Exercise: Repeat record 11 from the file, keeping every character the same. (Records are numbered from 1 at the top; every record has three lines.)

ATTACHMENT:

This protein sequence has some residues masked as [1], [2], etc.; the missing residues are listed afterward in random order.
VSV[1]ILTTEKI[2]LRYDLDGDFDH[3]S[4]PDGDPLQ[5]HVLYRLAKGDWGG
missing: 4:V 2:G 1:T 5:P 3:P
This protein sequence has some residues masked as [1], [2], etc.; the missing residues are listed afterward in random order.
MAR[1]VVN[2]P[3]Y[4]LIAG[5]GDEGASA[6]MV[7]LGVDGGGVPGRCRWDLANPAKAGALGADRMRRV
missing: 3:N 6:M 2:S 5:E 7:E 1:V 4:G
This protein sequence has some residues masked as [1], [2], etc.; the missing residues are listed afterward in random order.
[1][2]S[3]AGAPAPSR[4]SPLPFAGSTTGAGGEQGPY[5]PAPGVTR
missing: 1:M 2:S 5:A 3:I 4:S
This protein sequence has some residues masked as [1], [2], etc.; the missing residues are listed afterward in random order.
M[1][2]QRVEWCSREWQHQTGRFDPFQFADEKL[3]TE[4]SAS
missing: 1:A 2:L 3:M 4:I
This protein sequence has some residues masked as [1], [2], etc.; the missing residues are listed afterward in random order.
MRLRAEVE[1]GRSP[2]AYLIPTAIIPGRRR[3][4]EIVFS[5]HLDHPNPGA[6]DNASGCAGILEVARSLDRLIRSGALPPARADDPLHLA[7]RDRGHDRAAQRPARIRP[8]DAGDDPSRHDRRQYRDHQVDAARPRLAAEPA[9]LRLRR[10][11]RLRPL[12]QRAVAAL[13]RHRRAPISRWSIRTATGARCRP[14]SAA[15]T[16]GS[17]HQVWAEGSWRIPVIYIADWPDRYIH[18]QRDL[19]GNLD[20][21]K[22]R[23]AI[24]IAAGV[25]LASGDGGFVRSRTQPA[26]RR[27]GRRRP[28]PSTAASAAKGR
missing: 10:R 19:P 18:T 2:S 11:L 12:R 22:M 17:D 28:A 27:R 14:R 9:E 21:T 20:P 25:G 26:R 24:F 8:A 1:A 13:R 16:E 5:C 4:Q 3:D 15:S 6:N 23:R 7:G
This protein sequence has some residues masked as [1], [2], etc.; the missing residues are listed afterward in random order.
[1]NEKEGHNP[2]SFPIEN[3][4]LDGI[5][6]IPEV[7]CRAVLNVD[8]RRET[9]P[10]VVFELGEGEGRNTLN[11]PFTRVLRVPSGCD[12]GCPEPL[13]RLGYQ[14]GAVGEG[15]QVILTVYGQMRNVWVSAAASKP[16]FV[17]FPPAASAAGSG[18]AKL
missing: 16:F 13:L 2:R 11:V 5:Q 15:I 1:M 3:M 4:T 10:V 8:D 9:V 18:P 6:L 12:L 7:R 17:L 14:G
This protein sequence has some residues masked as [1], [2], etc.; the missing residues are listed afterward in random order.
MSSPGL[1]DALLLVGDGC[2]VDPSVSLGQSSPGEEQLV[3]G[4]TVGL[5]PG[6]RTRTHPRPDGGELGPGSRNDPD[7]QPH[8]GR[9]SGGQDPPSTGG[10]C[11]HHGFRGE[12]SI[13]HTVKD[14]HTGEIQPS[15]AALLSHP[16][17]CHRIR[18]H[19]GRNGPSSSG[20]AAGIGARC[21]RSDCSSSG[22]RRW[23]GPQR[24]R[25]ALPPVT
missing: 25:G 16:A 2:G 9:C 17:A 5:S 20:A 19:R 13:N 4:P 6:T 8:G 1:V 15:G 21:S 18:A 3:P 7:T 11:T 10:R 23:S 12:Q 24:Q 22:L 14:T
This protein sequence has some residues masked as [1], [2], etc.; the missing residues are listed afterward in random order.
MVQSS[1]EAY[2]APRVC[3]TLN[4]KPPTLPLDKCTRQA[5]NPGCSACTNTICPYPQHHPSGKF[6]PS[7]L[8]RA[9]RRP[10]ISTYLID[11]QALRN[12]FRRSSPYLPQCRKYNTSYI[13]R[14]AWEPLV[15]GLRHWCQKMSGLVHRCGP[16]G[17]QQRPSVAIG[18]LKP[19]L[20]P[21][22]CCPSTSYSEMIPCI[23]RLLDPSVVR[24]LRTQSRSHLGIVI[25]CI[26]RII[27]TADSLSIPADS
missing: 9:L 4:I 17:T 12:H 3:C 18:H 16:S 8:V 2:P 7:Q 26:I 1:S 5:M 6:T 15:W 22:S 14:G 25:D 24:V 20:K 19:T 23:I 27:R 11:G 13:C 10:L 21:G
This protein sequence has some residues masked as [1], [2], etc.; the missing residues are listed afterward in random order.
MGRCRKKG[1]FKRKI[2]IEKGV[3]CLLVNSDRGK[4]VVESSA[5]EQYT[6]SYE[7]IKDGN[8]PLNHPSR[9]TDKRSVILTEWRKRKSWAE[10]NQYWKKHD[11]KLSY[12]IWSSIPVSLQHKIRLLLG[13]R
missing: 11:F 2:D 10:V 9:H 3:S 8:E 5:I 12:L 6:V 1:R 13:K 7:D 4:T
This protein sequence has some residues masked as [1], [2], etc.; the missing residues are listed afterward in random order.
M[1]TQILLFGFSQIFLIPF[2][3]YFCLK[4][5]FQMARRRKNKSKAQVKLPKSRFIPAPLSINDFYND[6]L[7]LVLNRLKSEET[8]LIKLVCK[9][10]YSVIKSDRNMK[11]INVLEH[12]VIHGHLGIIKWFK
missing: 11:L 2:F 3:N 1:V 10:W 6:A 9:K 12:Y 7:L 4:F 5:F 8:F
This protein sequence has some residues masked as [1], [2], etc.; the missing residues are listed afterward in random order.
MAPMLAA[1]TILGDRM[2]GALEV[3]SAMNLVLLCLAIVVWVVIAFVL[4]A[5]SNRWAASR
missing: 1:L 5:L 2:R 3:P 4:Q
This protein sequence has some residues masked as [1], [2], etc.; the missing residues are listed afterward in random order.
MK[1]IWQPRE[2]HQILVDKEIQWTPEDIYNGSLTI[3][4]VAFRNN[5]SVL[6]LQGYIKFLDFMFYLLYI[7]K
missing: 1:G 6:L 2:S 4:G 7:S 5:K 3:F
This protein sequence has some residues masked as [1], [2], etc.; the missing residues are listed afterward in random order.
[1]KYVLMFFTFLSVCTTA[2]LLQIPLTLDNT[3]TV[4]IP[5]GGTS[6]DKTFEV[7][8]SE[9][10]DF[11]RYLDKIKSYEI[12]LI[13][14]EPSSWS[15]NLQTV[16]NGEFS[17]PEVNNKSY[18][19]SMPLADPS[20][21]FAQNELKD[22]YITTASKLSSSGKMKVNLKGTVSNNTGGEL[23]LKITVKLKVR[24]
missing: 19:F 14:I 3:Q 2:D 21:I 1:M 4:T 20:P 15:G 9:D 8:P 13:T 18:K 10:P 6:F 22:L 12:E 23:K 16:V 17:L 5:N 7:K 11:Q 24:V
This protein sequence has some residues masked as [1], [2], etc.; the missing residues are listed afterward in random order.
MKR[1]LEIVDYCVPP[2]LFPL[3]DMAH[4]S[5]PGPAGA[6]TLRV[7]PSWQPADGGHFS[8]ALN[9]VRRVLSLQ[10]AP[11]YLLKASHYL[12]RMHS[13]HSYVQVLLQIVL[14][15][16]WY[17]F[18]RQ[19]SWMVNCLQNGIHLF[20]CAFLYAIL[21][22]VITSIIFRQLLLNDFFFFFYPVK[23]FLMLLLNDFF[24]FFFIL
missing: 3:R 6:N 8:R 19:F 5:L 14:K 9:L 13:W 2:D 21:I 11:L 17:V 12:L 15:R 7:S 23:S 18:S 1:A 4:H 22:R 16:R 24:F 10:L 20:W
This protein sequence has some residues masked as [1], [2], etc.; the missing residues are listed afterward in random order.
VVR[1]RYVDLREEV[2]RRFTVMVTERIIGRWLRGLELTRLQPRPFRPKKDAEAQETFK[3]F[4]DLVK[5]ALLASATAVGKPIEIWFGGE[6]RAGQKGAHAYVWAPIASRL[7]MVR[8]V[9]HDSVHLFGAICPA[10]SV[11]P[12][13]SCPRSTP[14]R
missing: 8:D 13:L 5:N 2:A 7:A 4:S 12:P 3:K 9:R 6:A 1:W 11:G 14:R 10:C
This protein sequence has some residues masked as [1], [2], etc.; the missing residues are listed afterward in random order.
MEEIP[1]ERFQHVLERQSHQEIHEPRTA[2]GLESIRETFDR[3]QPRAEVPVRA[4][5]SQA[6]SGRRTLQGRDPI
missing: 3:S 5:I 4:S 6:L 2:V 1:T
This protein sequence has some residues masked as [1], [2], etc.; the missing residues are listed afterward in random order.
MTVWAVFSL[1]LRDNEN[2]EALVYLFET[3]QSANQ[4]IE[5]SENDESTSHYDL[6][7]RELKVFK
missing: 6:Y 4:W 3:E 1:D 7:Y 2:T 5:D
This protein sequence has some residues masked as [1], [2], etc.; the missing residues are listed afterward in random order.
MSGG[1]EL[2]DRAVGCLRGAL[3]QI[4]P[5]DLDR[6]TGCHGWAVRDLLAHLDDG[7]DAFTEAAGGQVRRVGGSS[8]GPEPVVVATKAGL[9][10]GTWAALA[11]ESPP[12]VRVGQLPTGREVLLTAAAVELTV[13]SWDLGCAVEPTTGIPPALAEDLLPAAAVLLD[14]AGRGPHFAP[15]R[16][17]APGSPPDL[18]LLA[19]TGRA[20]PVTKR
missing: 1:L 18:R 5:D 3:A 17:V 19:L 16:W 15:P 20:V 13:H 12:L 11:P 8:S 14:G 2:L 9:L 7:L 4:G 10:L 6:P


This protein sequence has some residues masked as [1], [2], etc.; the missing residues are listed afterward in random order.
MAPMLAA[1]TILGDRM[2]GALEV[3]SAMNLVLLCLAIVVWVVIAFVL[4]A[5]SNRWAASR
missing: 1:L 5:L 2:R 3:P 4:Q